Before the rally, the Browns seemed on the brink of a complete implosion. Facing a third down from their 9-yard line, Anderson was forced to call time out in order to avoid a delay of game penalty. Walking to the bench, he and fullback Lawrence Vickers seemed to exchange words, with Anderson twice grabbing at Vickers and Vickers twice pushing Anderson away in apparent anger.
It was symptomatic of everything that’s plagued the team to that point in the game and since preseason in fact, the Giants game notwithstanding. At the same time, though, it also seemed to have awoken Anderson. It was after that dust up that Anderson found his game.
Until then, though, there was virtually nothing to distinguish either Anderson or the Brown’s offense from any of the team’s first four games. For as much as the Browns defense and special teams were able to push the Redskins deep into their own territory early in the game was as much as the Browns’s offense wasn’t up to the field position they were handed in return.
The same can be said for the Redskins, particularly in the first half. Either it was a great defensive display by both teams or a really bad offensive display by both teams, take your pick. But as you’re choosing, remember this, midway through the second quarter, the teams had combined for more punts (9) than pass receptions (8). In all, each team had an amazing six possessions in that first half, which has to be some kind of record.
The Browns’ offensive ineptness (59 yards total in the first half; 236 for the game) was fostered by the usual gremlins, particularly in the first half. Anderson and tight end Kellen Winslow weren’t on the same page on third down on the Browns’ first drive, leading to a quick three-and-out. The second drive featured a few first downs, mostly on the hard running of Jamal Lewis, but stalled out quickly as well. It did demonstrate one thing, however, and that is that whatever magic Anderson had last week disappeared somewhere between Cleveland and Washington D.C. or in offensive lineman Ryan Tucker’s bulky shoulder that kept him out of the game.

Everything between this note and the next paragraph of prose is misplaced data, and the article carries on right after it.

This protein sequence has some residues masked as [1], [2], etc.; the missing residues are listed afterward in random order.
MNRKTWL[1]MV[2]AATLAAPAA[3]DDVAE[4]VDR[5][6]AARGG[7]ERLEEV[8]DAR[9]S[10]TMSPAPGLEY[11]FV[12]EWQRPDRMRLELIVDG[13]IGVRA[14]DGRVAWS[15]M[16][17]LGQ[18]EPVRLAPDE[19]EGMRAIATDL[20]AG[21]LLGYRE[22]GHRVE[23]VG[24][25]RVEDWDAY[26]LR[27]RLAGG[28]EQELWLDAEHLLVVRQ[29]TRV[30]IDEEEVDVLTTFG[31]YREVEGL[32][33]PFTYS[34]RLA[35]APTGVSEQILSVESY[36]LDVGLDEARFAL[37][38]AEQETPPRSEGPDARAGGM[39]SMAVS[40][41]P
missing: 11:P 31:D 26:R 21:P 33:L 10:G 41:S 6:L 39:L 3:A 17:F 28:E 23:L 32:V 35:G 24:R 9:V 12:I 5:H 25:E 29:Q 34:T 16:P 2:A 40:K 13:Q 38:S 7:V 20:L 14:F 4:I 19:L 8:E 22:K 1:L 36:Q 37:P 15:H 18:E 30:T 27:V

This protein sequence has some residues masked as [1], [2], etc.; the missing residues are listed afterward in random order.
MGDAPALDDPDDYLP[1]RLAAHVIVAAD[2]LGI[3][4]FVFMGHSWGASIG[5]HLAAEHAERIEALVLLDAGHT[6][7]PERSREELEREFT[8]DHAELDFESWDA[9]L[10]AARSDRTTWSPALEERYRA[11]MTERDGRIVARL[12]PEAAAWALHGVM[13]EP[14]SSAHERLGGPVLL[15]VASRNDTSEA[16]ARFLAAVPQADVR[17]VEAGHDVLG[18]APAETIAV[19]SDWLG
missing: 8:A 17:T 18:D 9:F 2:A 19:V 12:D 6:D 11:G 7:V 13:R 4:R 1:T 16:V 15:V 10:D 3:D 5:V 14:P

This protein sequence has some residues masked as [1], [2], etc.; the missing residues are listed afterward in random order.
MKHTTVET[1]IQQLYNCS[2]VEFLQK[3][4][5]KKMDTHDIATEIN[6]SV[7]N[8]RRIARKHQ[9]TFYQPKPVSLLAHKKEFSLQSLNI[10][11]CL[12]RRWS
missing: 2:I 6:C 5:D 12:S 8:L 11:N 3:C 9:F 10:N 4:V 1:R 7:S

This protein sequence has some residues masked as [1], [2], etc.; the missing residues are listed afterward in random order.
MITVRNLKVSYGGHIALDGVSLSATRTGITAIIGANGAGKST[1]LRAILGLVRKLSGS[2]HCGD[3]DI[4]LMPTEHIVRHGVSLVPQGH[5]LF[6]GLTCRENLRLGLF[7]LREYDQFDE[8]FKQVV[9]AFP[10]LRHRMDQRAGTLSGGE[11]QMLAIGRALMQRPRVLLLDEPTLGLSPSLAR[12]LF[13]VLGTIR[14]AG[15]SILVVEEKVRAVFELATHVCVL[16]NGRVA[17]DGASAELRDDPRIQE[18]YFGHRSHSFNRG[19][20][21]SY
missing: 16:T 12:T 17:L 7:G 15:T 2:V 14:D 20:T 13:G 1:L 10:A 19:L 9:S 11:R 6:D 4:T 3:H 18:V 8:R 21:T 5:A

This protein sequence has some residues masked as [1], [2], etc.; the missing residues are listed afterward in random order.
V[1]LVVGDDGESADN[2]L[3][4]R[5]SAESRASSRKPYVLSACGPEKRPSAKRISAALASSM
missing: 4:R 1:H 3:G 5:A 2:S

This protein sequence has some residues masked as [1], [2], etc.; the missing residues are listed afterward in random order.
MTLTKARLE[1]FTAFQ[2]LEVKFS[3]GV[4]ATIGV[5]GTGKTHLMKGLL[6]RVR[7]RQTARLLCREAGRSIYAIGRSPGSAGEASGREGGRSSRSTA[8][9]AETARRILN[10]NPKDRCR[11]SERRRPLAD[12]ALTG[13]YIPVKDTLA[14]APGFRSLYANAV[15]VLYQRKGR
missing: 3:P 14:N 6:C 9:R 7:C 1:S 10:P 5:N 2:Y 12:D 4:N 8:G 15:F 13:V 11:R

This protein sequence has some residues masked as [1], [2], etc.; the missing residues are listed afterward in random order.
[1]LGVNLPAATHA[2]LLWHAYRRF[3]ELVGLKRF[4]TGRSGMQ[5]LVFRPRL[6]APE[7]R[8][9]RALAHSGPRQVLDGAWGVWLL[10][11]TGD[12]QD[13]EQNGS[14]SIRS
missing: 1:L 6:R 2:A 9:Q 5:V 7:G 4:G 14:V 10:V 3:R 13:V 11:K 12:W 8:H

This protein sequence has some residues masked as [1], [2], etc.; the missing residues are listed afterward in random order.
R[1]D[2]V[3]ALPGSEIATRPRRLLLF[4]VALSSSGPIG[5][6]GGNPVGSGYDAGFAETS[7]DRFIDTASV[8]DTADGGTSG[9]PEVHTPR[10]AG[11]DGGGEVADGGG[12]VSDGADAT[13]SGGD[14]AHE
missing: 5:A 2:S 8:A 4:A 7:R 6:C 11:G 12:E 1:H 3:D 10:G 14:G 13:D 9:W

The Browns did have opportunities in that first quarter, twice getting the ball in Redskins’ territory. But they went three-and-out once, with Anderson missing both Lewis and Winslow with what could have been long gains, and went quickly away the second time. It was eerily similar to the kind of offense the team showed in its first four games, right down to the three dropped passes by Edwards. On the plus side, there were no false starts. Maybe the offensive line was just too tired.
The Redskins likewise were having issues, just not quite as many as the Browns thanks to Portis. In that first half, the Redskins had far more yardage and came far closer to scoring but fittingly for that first half Shaun Suishman missed a 36-yard field goal, hitting the upright as time expired in the first half. It was an attempt they probably shouldn’t have had. On second down with 17 seconds left and no time outs, Redskins’ quarterback Jason Campbell slipped going back into the pocket and was sacked. With time running down, defensive linemen Shaun Rogers was a bit slow getting up and was flagged for the delay of game. Okay, he wasn’t just slow. He was lying on top of Campbell. The penalty gave the Redskins the opportunity to kick, which they squandered. The rest of their six possessions were a mixture of poor field position, penalties and a whole lot of poor passes from Campbell.
In some sense, the fact that Anderson was able to rally both himself and the team was some measure of success, but not nearly enough. On the day, Anderson was 14-37 for 136 yards and no touchdowns, with most of that yardage coming in the fourth quarter. It was setback, certainly, from last week’s game, but only if last week is the expected level of performance. In actuality, Anderson’s game was to a lot of games he’s had lately, which isn’t comforting.
With this loss, the Browns and Anderson now are in more desperate a search for an identity as ever. Both know they have the ability to play well. They just don’t know whether they have the ability to play well often. Meanwhile the defense demonstrated that it can hold a team out of the end zone, even if it can’t stop a team from running all over the field. With another game lost to the Pittsburgh Steelers in the standing, it may not matter whether the Browns ever solve this puzzle this season. They’ll have a long offseason to figure that out.